Tuesday, December 10, 2013


By Carl

I think Barack Obama took a swing and a miss in his eulogy of Nelson Mandela this morning. In a rare moment, I believe he misread his audience.

In fairness, it’s easy to get caught up in the dignity of the moment, and the fact that nearly 100 world leaders – the single largest gathering in history – were in attendance. It was easy to be somber and reflective. It was easy to point to his struggle and his imprisonment.

Even Obama himself recognized this at one point:
Given the sweep of his life, and the adoration that he so rightly earned, it is tempting then to remember Nelson Mandela as an icon, smiling and serene, detached from the tawdry affairs of lesser men. But Madiba himself strongly resisted such a lifeless portrait. Instead, he insisted on sharing with us his doubts and fears; his miscalculations along with his victories. "I'm not a saint," he said, "unless you think of a saint as a sinner who keeps on trying."

It was precisely because he could admit to imperfection - because he could be so full of good humor, even mischief, despite the heavy burdens he carried - that we loved him so. He was not a bust made of marble; he was a man of flesh and blood - a son and husband, a father and a friend. That is why we learned so much from him; that is why we can learn from him still. For nothing he achieved was inevitable. In the arc of his life, we see a man who earned his place in history through struggle and shrewdness; persistence and faith. He tells us what's possible not just in the pages of dusty history books, but in our own lives as well.

And yet, much of the front half of his speech was precisely an attempt to chisel in stone Mandela’s legacy to his people and to the world and in so doing, made him and the people of South Africa a portraiture. 

And it wasn’t until President Obama began to talk about Ubuntu, the oneness of spirit of humankind, that we began to see a fleshing out of Mandela. He was a wise man, a far better man than this world deserved, and with his existence, he lifted all of us – black, white, American, African, Asian – a little out of the abyss to stand on his shoulders and see a farther horizon.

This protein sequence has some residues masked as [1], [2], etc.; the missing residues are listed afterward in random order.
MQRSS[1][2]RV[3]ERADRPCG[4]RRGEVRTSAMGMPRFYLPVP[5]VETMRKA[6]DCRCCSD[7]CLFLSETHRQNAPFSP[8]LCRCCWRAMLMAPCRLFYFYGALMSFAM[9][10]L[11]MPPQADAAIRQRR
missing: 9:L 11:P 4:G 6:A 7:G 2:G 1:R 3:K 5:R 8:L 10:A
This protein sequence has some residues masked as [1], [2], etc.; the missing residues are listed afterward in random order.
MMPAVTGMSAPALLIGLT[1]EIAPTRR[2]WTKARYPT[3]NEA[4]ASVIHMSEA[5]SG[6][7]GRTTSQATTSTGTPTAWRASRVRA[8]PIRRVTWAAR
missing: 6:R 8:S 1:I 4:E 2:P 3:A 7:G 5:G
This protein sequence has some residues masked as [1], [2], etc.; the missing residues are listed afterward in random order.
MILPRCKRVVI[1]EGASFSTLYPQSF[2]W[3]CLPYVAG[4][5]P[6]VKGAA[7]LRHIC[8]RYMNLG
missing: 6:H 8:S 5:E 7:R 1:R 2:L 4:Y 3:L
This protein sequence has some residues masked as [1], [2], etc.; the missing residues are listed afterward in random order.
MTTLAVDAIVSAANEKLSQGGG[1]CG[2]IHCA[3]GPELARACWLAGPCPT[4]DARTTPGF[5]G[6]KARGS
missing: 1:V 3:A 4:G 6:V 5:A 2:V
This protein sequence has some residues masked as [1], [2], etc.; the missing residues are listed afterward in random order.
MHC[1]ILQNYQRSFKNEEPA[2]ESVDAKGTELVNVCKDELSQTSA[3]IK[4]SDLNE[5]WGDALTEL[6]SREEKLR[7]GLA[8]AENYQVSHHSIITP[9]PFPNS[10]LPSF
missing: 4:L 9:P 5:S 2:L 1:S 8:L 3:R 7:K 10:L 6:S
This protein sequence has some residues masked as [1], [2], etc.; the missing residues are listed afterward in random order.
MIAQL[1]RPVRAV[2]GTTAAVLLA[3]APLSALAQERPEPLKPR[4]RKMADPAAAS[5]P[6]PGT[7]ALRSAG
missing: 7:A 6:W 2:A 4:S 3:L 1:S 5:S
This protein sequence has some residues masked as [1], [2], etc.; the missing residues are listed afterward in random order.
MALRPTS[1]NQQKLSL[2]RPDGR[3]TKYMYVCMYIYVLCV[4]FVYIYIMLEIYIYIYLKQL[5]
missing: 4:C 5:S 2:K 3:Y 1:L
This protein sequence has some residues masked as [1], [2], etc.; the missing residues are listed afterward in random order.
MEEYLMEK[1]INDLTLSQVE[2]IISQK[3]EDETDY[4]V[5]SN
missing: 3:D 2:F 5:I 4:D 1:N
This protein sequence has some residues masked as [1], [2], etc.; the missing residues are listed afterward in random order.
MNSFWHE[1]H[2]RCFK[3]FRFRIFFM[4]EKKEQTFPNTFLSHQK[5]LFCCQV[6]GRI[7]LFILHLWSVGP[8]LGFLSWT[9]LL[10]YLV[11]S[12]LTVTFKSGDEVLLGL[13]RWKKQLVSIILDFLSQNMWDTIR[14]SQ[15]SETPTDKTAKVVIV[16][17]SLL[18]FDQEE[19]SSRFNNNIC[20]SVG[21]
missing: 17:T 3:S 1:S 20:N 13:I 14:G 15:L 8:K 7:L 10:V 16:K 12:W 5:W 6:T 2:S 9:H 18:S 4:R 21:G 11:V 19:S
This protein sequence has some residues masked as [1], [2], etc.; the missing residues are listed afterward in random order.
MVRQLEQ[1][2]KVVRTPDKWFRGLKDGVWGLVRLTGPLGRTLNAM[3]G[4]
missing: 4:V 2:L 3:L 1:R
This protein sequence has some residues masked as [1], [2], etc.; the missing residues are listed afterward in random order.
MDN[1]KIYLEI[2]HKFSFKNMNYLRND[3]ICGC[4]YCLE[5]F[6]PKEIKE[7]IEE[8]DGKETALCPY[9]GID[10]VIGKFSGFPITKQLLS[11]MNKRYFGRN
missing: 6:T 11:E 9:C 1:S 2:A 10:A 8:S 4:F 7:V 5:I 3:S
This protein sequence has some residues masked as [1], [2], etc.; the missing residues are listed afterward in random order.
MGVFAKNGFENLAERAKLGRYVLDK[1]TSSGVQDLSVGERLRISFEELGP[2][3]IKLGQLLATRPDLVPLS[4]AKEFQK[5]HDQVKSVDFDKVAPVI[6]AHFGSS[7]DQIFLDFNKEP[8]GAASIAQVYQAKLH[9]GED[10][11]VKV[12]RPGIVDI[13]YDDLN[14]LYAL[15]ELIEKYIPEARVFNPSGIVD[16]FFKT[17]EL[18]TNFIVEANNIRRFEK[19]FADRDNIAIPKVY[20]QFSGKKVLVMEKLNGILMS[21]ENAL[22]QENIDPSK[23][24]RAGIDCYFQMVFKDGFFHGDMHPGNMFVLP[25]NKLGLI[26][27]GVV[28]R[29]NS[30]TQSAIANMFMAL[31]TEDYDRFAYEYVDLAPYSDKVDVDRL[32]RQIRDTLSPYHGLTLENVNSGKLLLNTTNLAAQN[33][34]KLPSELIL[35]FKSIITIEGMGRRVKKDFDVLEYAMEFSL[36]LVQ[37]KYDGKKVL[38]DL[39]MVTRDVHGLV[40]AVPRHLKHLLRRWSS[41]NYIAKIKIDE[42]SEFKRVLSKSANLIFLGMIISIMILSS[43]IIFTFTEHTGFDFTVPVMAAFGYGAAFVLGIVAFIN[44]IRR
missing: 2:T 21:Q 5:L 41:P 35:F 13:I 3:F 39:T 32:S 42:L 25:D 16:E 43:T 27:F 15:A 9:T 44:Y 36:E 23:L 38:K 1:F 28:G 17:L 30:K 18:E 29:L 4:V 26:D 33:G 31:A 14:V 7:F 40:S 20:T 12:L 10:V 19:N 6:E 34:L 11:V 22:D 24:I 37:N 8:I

In that moment in his speech, he began to lift the spirits of people he veered precariously close to sobering up. The people of South Africa, the people of Mvezo, Qunu and Soweto, had come to party, as mourning had passed.

It was interesting to watch as people streamed off buses from all over the nation, and dance into the stadium. I was abruptly reminded of how petty and small Americans can be. We would be somber. We would demand dignity and silence, for our mourning is not the mourning of a death, but the mourning of our dimunition.

As another example, over the weekend there was no “moment of silence” at real football – excuse me, soccer – games around the world. Mandela was warmly, enthusiastically, and lovingly cheered and applauded for an entire minute. It was a “thank you,” not a goodbye, and it made all the difference.

And even that moment of silence, that selfish display of faux sincerity, had some Americans up in arms. We truly are a vain and petty people.

One last warming note before I wrap this up, so I can go out on a high note: it was tremendous to hear the ovation that Barack Obama got from the people of South Africa. I imagine it has been a long time since he’s heard that kind of endorsement of what he means to the world. He certainly would never heard that in South Carolina.

Oh, PS: the handshake. It’s time to normalize relations with Cuba. He could finally earn that Peace Prize.

(Cross-posted to Simply Left Behind.)

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